The Post Review

No ratings yet. Log in to rate.

"The press are to serve the governed, not the governors." 

The Post, directed and acted by three powerhouse names within Hollywood, provides a keen reminder to its viewers, the power the press can wield when pushed to do so. Its story unfolds a true sense of the sheer influence journalists can have on any person and what they will do in order to fight for their right to print regardless if it is controversial or not. This film makes you revel in how quickly the press can create tsunami-worthy waves of altering opinions and perception on world affairs, especially, when the crisis is sitting right at the reader's doorstep.  

It is written and edited with a flow of such ease, you don’t even question the time it has taken to view the film. You find yourself completely immersed as the story slowly unfolds. For some, the time taken to tell the plot could be considered a bit boring but you could never say the film is dry and dull. It is a film that resonates but it is hard to say whether it would stay with you after you finish watching. There wasn’t that sole defining moment where you could determine where it becomes truly gritty and emotionally provocative. It does not fill you with a feeling of tension and there isn't a great finale – so to speak - where you feel the characters strife has been rewarded.  

This could be down to the writing as it was made for Oscar nominations and thus there cannot be any ebbing in the story. It has to be solid and consistent. Just like it's actors. Meryl Streep and Tom Hanks – as always - acted beautifully and really held their roles with such finesse. The seasoned actors executed their lines with great ease and made the characters their own. The supporting cast was considerably fine but there was no distinguishable performance within them. They performed well enough to let the leads truly shine.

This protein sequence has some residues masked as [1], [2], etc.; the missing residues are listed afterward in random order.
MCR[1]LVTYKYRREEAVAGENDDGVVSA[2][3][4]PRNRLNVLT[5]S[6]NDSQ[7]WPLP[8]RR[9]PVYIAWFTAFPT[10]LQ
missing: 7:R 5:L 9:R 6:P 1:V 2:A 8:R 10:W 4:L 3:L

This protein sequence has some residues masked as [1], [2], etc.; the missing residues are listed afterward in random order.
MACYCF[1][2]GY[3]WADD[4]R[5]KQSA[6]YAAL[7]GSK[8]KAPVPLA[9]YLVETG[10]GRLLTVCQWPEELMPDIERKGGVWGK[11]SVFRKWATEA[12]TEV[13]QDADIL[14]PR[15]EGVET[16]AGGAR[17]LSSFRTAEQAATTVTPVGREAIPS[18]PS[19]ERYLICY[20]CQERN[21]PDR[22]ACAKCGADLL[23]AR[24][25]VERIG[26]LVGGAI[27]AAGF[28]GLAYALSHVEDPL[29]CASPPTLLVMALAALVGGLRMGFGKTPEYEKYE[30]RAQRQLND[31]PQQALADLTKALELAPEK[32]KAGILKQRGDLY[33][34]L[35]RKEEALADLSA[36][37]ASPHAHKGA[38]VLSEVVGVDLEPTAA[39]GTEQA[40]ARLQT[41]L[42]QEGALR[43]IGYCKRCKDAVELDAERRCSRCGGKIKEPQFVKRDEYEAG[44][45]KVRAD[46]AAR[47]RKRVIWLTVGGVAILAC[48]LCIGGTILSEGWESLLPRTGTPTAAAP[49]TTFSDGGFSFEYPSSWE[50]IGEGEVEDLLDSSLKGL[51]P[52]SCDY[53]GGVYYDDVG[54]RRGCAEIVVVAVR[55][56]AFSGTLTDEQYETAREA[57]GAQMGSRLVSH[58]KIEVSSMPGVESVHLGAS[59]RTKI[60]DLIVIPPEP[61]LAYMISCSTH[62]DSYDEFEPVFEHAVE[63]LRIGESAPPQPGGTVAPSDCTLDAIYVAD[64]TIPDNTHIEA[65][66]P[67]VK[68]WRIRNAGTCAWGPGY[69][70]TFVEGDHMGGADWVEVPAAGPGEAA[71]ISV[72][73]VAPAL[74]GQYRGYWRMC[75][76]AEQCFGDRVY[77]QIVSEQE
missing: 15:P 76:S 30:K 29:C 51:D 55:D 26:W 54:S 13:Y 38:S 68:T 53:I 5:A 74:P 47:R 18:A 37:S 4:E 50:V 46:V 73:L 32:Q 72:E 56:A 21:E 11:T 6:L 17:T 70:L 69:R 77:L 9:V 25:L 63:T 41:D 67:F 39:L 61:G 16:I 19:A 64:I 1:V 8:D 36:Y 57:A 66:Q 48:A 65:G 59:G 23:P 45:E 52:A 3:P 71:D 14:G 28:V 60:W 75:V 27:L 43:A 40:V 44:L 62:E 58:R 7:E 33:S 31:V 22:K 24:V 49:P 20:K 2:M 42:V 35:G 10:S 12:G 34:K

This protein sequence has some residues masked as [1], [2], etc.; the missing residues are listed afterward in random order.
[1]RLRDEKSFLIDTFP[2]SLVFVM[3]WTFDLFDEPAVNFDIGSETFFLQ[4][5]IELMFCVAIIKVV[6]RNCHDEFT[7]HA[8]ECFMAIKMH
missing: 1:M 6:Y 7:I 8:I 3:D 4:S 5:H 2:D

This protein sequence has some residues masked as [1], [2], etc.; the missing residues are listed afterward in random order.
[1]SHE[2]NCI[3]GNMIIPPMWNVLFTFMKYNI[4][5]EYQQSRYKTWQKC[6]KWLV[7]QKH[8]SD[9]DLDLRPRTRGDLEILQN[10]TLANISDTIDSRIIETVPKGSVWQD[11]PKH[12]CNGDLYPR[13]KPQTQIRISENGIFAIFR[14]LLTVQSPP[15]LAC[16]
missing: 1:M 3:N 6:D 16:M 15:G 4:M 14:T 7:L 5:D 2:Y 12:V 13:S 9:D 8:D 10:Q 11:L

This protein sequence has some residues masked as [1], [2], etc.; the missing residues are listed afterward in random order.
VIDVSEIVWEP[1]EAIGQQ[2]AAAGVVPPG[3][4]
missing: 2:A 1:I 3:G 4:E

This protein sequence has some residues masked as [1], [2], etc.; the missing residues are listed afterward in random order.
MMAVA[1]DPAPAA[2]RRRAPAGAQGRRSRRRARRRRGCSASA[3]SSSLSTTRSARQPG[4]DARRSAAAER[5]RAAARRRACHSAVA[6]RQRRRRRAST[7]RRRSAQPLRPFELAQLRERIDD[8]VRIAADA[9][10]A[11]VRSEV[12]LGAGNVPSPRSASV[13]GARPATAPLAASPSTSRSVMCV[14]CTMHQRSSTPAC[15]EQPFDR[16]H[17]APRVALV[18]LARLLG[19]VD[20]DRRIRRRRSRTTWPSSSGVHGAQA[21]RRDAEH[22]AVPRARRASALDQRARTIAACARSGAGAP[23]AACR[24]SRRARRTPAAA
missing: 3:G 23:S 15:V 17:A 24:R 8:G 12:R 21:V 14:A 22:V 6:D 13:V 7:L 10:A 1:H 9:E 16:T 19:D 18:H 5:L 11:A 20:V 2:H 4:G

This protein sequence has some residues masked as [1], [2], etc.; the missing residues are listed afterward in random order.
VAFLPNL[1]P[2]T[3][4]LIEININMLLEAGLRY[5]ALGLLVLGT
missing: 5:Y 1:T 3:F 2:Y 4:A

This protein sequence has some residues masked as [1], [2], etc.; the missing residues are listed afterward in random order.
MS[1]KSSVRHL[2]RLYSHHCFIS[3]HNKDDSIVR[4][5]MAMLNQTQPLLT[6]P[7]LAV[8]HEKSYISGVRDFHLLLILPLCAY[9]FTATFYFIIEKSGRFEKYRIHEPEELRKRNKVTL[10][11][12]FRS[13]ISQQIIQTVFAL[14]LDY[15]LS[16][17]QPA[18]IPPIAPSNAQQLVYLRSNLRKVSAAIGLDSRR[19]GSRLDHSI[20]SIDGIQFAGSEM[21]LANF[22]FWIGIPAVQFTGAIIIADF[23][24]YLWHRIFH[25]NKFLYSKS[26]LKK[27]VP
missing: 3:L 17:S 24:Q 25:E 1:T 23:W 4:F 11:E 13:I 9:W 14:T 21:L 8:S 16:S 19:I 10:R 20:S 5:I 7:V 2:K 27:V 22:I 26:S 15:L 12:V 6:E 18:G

This could be considered mere musings and too deep of thinking for the reasoning behind the film being made. Nevertheless, there are mutterings that this film offers some reflection on the current political climate where leaders and politicians are being questioned on alleged deceits towards the general public and their parties. Modern journalists are also facing similar disdain as being branded as liars and perpetrators of "fake news". The film shows the viewer a parallel circumstance from past events which –you could say - are happening at this very moment.  It makes you question was this film produced to shed light on how journalists are the truth bearers within our society and is there no person of power who can reverse this role?   

Comments

No comments have been made. Please log in to comment.
 

Latest News

Vacancy: Design & Marketing Assistant

Are you a student designer? Join our team with this part-time vacancy!

 
Vacancy: Trustee Board Member (External)

We are looking to recruit a new external trustee to our Trustee Board, find out more here.

 
 

Top stories from Radar

RGU takes part in the 16 Days of Action Against Gender-Based Violence UN campaign

November 25th marked the World International Day for the Elimination of Violence against Women. It also saw the beginning of the ‘16 Days of Action Against Gender-Based Violence’ campaign, which RGU: Union is currently supporting.

 
#teamtrees: the internet's attempt to save our planet

YouTubers are uniting to plant 20 million trees, and they’re more than halfway there.

 
November's Meme of the Month

November has been a wild month for memes ranging from the funny, the weird, a generational revolt and even political conspiracies. Let Radar take you on this wild ride as we tell you guys what our Meme of the Month is!

 
How to Conquer Your Fear of Presentations

Do you find your knees shaking, palms sweating and a fear building inside of you at just the mere mention of class presentations? Well Radar is here to give you some pro tips to hopefully reduce the stress of saying your piece for that all important grade!